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Infographic: Winter Astronomy Highlights 2019/2020

The winter is getting really cold again, but there is no better time than this for really good, early evening, chances to observe the stars. And what will lure you outside better than the Hunter of the Skies, the Seven Sisters or the Eye of the Bull?

The sky calendar with the interesting events for the next three months: the astronomical infographic “Winter Astronomy Highlights 2019/20” shows you when a glance at the sky will be worthwhile.

We wish you lots of fun with your observing!

December

1st of December: Planet alignment

At dusk there is a lovely meeting of the planets Jupiter, Venus and Saturn. They are accompanied by the waxing Moon.

11th of December: Saturn meets Venus

The planets Venus and Saturn meet today at dusk, above the northwest horizon. Look out for the difference in brightness between the two as they race past one another, less than 2 degrees apart.

11th of December: The Moon meets Aldebaran

Already in the early evening we can see Aldebaran, the Eye of the Bull, as it appears above the horizon. However today it reveals itself with the almost fully-illuminated Moon. A great evening for observing planets and double stars.

13th of December: The Geminids

If the sky is clear in the evening, it’s best to take a look to the south. Because the Geminids shooting stars appear to originate from the constellation Gemini. To be more precise: from a point two degrees above the star Pollux. The best time for observing is between 21:00 CET and 6:00 CET. At 120 meteors per hour, the Geminids are among the most reliable shooting stars. However this year the full Moon will disrupt the view. Nevertheless, you should not miss this event.

23rd of December: The Moon meets Mars

Early risers take note: one day before Christmas it’s worth getting up early and taking a look at the sky. At dawn a delicate crescent Moon shines, just 10% illuminated, and meets up with Mars, the god of war.

23rd of December: The Ursids

The Ursids are a meteor shower that you can keep your eye on all night. This is because they originate from Ursa Minor, from which these meteors get their name. However these beacons speed across the sky more slowly than the Perseids – at around 35 kilometers per second.

29th of December: Moon meets Venus

As soon as it gets dark we can see them shining above the horizon: the Moon and Venus. Even if this is not the most astronomically interesting event, under a clear twilight sky this sight is probably one of the most beautiful. This evening the Moon can be seen as a wafer-thin crescent and Venus shines in all its splendour.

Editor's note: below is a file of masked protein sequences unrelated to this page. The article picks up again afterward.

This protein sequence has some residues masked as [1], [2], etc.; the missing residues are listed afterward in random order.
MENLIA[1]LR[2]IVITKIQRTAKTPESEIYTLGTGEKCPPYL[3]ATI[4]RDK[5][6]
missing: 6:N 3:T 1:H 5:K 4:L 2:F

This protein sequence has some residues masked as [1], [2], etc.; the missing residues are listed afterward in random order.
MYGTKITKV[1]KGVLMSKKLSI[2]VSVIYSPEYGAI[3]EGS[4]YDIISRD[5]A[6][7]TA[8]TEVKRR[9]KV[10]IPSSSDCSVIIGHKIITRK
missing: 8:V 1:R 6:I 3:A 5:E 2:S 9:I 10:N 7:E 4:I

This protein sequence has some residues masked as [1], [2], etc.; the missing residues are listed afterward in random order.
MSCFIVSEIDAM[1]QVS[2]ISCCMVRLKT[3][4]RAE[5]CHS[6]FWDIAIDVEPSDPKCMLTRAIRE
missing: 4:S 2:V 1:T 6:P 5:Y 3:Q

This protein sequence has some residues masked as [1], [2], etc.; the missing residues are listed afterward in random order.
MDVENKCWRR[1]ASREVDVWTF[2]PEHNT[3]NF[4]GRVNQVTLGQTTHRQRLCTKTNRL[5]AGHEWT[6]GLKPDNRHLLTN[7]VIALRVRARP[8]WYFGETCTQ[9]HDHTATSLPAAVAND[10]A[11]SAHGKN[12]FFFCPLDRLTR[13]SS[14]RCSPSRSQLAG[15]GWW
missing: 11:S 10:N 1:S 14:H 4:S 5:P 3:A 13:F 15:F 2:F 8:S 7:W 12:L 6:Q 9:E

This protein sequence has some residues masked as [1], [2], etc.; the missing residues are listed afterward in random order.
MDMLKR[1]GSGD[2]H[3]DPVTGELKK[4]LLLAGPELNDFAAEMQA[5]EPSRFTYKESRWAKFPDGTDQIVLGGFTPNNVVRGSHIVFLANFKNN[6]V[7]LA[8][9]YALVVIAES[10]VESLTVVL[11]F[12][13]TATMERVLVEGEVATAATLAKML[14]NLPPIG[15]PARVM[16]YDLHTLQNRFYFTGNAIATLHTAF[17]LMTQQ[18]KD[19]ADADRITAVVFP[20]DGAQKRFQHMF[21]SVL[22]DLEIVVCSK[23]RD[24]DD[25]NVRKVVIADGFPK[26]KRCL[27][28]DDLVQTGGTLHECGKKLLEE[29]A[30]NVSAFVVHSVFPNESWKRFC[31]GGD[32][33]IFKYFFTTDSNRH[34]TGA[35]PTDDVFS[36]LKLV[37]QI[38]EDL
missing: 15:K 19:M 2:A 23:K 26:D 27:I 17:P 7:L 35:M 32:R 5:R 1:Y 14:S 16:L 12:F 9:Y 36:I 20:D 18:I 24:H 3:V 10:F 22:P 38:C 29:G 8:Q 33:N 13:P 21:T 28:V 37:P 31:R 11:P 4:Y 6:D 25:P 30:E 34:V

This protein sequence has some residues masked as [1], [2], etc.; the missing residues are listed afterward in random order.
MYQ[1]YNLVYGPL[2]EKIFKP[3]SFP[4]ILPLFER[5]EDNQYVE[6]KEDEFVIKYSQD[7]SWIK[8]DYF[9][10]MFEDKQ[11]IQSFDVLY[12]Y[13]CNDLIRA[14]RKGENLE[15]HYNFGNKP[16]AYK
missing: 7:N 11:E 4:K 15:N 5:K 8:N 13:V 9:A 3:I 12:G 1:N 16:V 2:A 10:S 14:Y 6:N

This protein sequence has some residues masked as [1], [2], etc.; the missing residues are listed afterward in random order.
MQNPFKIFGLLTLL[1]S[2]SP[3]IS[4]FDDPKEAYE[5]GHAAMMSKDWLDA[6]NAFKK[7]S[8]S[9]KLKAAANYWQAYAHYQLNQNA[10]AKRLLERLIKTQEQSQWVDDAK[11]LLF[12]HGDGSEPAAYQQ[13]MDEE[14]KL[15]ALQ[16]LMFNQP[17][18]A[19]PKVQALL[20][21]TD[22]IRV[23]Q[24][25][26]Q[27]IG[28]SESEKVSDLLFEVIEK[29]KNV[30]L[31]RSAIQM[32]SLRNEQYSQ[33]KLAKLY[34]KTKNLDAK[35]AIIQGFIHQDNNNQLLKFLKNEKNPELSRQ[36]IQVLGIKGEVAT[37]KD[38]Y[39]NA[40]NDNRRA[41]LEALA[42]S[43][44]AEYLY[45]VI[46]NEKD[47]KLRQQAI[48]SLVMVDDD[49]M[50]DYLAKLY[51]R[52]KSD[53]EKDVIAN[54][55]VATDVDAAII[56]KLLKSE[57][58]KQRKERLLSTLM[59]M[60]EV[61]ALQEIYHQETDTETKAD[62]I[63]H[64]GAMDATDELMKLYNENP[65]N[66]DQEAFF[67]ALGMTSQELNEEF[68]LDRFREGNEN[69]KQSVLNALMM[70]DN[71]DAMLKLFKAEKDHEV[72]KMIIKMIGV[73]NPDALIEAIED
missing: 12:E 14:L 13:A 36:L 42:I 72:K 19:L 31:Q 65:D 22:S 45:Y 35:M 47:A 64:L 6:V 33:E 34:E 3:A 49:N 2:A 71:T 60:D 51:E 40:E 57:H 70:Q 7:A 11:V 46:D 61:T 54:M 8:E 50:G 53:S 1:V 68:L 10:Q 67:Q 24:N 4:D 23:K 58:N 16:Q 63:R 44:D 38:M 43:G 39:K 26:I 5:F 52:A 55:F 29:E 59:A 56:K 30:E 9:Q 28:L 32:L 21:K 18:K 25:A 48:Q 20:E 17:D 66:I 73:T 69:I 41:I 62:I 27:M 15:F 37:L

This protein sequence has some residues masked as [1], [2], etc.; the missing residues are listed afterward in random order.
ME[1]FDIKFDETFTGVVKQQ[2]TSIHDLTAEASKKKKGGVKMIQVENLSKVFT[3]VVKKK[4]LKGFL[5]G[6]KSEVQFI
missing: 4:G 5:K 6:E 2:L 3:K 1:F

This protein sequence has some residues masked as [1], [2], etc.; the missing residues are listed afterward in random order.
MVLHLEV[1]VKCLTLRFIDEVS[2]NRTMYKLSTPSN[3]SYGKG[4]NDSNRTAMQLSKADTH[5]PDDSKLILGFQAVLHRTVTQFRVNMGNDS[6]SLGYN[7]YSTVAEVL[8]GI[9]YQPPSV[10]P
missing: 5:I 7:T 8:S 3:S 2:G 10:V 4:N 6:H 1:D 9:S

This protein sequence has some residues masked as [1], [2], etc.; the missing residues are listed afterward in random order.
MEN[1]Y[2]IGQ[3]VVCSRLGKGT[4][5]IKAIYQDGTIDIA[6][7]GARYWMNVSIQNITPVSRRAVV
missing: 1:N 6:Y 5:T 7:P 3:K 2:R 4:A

January

4th of January: The Quadrantids

The Quadrantids are a meteor shower originating from the constellation Böotes. The New Year almost begins with an astronomical fireworks display, which brings us about 120 meteors per hour. In the evening the half-lit Moon is still high in the sky: wait until it disappears under the horizon before you start observing – then it will be dark. Böotes is one of the spring and summer constellations and so now, in winter, it – and therefore also the radiant – does not rise until after midnight. Then observing can become very interesting. Oh and yes, wrap up warmly, because patience is required when observing meteors.

5th of January: The Moon’s Golden Handle

A fascinating event: the Moon’s Golden Handle. Like a handle of light, it breaks the Moon’s darkness just beyond the terminator. We look at Mare Imbrium in the region of Sinus Iridum crater and the high Montes Jura mountain range. The Sun rises here at the boundary between light and shadow. While the crater is still in darkness, the Sun bathes the circular-shaped peaks of Montes Jura in light. A golden ring in the dark.

18th of January: Mars meets Antares

Antares is a red supergiant in the constellation Scorpius. It shines with an intense red light and resides at the very bottom of the class M spectral type. If it stood in the place of the Sun, Antares would reach beyond the orbit of Mars. But today Mars and Antares meet only visually for us in the sky. Compare the red colours of these two celestial bodies.

27th of January: Venus meets Neptune

One very close, the other very distant: our neighbouring planet Venus meets up with the outpost of our solar system. With just the naked eye, however, we can admire only Venus. But less than a degree north we meet Neptune, which reveals itself in a telescope as a small blue disc.

28th of January: The Moon meets Venus

Another chance to see this beautiful sight: Venus and the narrow, 12% illuminated, crescent Moon. Until around 20:00 CET we can easily follow the two brightest bodies in the sky, before Venus disappears below the horizon, often in haze, a good 40 minutes later.

February

4th of February: The Moon’s Golden Handle

As on the 5th of January, today we can once again observe the Moon’s Golden Handle. This is caused by the illuminated peaks of Montes Jura mountain range on the dark side of the terminator.

10th of February: Mercury’s greatest eastern elongation

Mercury is nimble and only rarely visible. But right now our shy friend reveals himself in the evening sky. It is positioned at its greatest angular distance from the Sun and is barely visible in the growing twilight. For this you need a very good view of the horizon, cloud-free and clear weather, and binoculars with which you can discover Mercury.

27th of February: The Moon meets Venus

The second beautiful sighting of the crescent Moon and Venus at dusk. Meanwhile we can follow the splendour of the bright and shining Venus in the sky for some time – as it only disappears under the horizon at around 22:00 CET.

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06.12.2019
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